DTC genomics company 23andMe announced late Friday afternoon that co-founder Linda Avey was leaving the personal genomics start-up, effective immediately, to begin work on a new foundation focusing on Alzheimer’s disease. Kara Swisher at BoomTown has the full scoop, including copies of internal emails to 23andMe employees from both Linda Avey and the company’s other co-founder, Anne Wojcicki.
The announcement is certainly fertile ground for speculation. Avey’s own email begins by recognizing “that [23andMe] has reached a critical point in its growth where new leadership can take it to the successful heights we all think it can achieve.” Which at least prompts the question: Was there some element of the old leadership (i.e., Avey and Wojicki) that was deemed incapable of reaching those heights? There has been no public indication that the move is related to 23andMe’s current financing round, which has included investments from Sergey Brin, Google’s co-founder and Wojcicki’s husband, and from Google itself.
What’s even more interesting than why Avey decided to leave is what she is planning for her next move. Avey is leaving 23andMe to start her own Alzheimer’s research foundation, with the aim of establishing “the world’s largest community of individuals with a family history of Alzheimer’s.” Avey’s own ambitious goal is topped only by the goal that Wojcicki has set for her: “With Linda’s involvement, I believe that the [Alzheimer’s] community could be the first asymptomatic community to successfully develop preventative treatments.” Alzheimer’s is a debilitating disease that affects tens of millions of people worldwide each year, and one for which there is, as yet, no proven method of prevention or treatment. Preventative treatments for Alzheimer’s would be a true Research Revolution.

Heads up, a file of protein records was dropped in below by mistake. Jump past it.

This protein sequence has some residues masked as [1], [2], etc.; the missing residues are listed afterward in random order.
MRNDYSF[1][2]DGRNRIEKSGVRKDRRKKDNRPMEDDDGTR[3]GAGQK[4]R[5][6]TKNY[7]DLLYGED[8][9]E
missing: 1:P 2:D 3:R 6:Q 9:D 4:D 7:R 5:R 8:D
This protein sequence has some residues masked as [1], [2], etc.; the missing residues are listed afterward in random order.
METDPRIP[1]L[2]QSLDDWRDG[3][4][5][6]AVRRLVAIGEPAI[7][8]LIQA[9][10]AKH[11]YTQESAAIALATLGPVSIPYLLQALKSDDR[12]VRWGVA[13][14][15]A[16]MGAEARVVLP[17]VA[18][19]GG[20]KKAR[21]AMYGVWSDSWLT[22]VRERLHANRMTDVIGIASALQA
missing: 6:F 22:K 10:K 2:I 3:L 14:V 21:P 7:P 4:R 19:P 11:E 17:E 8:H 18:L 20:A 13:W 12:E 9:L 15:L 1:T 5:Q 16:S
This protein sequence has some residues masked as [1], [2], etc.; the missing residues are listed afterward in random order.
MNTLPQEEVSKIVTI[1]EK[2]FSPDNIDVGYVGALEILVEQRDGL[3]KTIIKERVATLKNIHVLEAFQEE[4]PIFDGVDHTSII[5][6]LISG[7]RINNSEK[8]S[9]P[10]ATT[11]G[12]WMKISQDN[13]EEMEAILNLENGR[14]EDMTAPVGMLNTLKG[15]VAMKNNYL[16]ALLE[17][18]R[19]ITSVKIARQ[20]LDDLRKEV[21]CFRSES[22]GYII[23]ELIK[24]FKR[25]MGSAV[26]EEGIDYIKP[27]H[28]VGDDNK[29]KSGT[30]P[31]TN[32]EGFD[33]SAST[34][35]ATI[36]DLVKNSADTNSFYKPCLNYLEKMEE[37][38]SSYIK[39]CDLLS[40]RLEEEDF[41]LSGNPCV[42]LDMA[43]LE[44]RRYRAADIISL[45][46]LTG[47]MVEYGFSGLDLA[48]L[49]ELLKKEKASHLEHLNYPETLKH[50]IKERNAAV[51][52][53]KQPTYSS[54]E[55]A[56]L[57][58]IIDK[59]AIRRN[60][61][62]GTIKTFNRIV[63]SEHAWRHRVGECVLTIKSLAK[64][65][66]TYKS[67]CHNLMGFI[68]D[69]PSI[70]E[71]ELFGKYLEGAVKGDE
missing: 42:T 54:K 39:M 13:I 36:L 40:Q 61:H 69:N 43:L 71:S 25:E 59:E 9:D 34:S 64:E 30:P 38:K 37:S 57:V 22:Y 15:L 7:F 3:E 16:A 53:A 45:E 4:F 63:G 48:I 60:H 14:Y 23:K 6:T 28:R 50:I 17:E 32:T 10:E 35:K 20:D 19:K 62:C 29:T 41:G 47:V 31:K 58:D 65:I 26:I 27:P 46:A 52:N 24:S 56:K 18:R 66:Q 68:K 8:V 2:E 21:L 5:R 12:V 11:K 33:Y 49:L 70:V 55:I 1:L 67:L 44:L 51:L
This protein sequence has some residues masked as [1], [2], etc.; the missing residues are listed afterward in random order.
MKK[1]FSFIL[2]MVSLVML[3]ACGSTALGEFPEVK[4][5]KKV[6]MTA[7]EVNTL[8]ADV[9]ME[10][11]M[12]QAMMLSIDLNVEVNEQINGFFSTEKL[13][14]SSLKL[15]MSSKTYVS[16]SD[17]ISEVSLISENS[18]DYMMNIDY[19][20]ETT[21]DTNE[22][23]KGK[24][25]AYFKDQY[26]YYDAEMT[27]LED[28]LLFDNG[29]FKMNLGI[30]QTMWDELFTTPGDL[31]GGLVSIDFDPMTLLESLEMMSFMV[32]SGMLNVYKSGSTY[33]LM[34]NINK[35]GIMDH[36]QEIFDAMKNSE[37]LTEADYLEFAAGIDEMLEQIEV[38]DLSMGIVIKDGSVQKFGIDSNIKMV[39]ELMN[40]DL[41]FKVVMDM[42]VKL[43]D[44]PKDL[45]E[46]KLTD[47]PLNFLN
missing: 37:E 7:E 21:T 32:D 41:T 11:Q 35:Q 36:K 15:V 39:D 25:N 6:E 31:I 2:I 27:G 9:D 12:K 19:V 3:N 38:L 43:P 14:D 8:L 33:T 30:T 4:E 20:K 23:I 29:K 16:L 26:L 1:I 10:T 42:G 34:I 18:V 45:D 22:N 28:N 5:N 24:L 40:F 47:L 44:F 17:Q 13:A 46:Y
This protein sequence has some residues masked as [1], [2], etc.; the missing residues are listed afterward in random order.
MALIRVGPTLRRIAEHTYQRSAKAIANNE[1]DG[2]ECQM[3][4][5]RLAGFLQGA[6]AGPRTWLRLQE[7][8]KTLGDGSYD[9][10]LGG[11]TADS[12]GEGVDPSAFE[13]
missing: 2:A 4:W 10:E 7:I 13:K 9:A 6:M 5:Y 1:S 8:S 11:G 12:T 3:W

How does Avey plan to pull it off? There are few details at the moment for the proposed Alzheimer’s foundation, but the statements released on Friday by Avey, Wojcicki and 23andMe heavily emphasize a future of close collaboration between 23andMe and Avey’s new foundation (all three contain at least one variant of the phrase “leveraging the 23andMe platform”). 23andMe certainly has prior experience supporting its close associates in ambitious genetic research projects targeted at dread diseases—in March, 23andMe announced a large-scale study of the genetic bases of Parkinson’s disease with funding largely provided by Sergey Brin—and support for Avey’s Alzehimer’s initiative would be entirely consistent with 23andMe’s recent emphasis on DTC genomic research.
In what is hopefully a sign of many more successes to come, Avey’s Friday announcement was followed over the weekend by the publication in the journal Nature Genetics of the discovery of three new Alzheimer’s genes that are being touted as “the most significant genetic discoveries for Alzheimer’s in the 15 years since APOE4 was found…” and a “breakthrough” in Alzheimer’s research. As someone who has watched firsthand the destructive power of Alzheimer’s disease, I wish Linda Avey the very best of luck in her future work.